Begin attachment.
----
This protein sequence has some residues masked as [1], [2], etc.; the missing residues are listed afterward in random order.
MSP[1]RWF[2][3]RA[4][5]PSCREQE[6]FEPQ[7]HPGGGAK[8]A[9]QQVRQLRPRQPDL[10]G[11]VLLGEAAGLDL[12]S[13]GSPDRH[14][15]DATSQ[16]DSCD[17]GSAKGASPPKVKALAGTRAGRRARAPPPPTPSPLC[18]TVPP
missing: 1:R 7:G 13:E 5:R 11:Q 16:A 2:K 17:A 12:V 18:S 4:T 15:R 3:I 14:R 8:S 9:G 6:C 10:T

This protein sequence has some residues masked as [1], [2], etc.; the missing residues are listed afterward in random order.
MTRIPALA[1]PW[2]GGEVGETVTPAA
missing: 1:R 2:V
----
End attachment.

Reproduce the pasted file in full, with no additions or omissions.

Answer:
This protein sequence has some residues masked as [1], [2], etc.; the missing residues are listed afterward in random order.
MSP[1]RWF[2][3]RA[4][5]PSCREQE[6]FEPQ[7]HPGGGAK[8]A[9]QQVRQLRPRQPDL[10]G[11]VLLGEAAGLDL[12]S[13]GSPDRH[14][15]DATSQ[16]DSCD[17]GSAKGASPPKVKALAGTRAGRRARAPPPPTPSPLC[18]TVPP
missing: 1:R 7:G 13:E 5:R 11:Q 16:A 2:K 17:A 12:V 18:S 4:T 15:R 3:I 14:R 8:S 9:G 6:C 10:T

This protein sequence has some residues masked as [1], [2], etc.; the missing residues are listed afterward in random order.
MTRIPALA[1]PW[2]GGEVGETVTPAA
missing: 1:R 2:V